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Yellow fever vaccine

What you need to know

1. What is yellow fever?

Yellow fever is a serious disease caused by the yellow fever virus. It is spread through the bite of an infected mosquito and cannot be spread directly from person to person. It is found in certain parts of Africa and South America.

Yellow fever can cause:
- fever and flu-like illness
- jaundice (yellow skin or eyes)
- liver, kidney, respiratory and other organ system failure
- vomiting blood
- death

People with yellow fever disease usually have to be hospitalized.

2. How can I prevent yellow fever?

Yellow Fever Vaccine

Yellow fever vaccine can prevent yellow fever. Yellow fever vaccine is given only at approved vaccination centers.

After receiving the vaccine, you should receive an International Certificate of Vaccination (yellow card) that has been validated by the vaccination center. This Certificate becomes valid 10 days after vaccination and lasts for 10 years. You will need this card as proof of vaccination to enter certain countries. Consult your health department or visit CDC's travel information website at http:// www.cdc.gov/travel to learn the travel requirements for different countries or to find the nearest approved vaccination center.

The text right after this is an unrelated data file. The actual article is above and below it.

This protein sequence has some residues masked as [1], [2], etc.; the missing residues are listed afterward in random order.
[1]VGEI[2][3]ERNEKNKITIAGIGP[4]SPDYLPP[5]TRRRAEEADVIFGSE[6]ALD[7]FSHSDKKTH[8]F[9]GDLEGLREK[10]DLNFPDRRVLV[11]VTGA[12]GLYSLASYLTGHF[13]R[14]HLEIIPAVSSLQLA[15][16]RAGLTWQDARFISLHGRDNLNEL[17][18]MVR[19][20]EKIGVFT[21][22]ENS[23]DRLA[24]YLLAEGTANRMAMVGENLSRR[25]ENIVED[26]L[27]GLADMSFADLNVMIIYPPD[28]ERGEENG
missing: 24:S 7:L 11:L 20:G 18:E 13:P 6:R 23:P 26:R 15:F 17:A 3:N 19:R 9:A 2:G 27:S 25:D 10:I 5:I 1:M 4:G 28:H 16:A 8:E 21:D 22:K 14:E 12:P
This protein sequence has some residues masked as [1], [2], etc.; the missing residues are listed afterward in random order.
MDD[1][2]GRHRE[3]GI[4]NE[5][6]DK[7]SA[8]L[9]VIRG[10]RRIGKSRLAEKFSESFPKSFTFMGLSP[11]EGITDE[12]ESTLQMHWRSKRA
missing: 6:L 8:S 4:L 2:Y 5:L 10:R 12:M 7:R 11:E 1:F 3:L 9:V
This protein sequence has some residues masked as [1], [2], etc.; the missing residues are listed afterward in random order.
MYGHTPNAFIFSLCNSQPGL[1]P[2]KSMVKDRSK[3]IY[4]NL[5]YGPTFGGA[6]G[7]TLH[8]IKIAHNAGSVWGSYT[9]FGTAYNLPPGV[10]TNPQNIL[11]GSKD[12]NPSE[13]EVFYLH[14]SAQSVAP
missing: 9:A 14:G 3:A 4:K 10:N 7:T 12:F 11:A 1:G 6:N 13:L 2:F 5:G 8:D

Please make sure you discuss your travel itinerary with your doctor or nurse before you receive your yellow fever vaccination.

Other preventive measures

As with any disease transmitted by mosquitoes, precautions and insect repellent are also recommended to prevent exposure to yellow fever virus. These precautions include remaining in well-screened areas, wearing clothes that cover most of the body, and using effective insect repellent (i.e., containing up to 50% N,N-diethylmetatoluamide [DEET]) on skin and clothing.

3. Who should get yellow fever vaccine?

- Persons 9 months of age or older traveling to or living in a country that requires yellow fever vaccination for certain travelers. Check with your health-care provider.

- Persons 9 months of age or older traveling to a country that does not require yellow fever vaccination but is located in an area where the risk of yellow fever is known to exist. Check with your health-care provider.

Information about known or probable infected areas is available from the World Health Organization (http://www.who.int), the Pan American Health Organization (http://www.paho.org), and CDC (http://www.cdc.gov/travel).

If you continue to live or travel in yellow fever-endemic areas, you should receive a booster dose of yellow fever vaccine after 10 years.

Yellow fever vaccine may be given at the same time as most other vaccines.

4. Who should NOT get yellow fever vaccine?

- Persons who have ever had a life-threatening allergic reaction to eggs, chicken, gelatin or to a previous yellow fever vaccine.

- Infants younger than 9 months of age. For infants 6 to 8 months of age who cannot avoid travel to a yellow fever area, discuss vaccination with their doctor. Under no circumstances should infants younger than 6 months of age be vaccinated.

- Pregnant women and nursing mothers should avoid or postpone travel to a yellow fever area. If travel cannot be avoided, discuss vaccination with your doctor.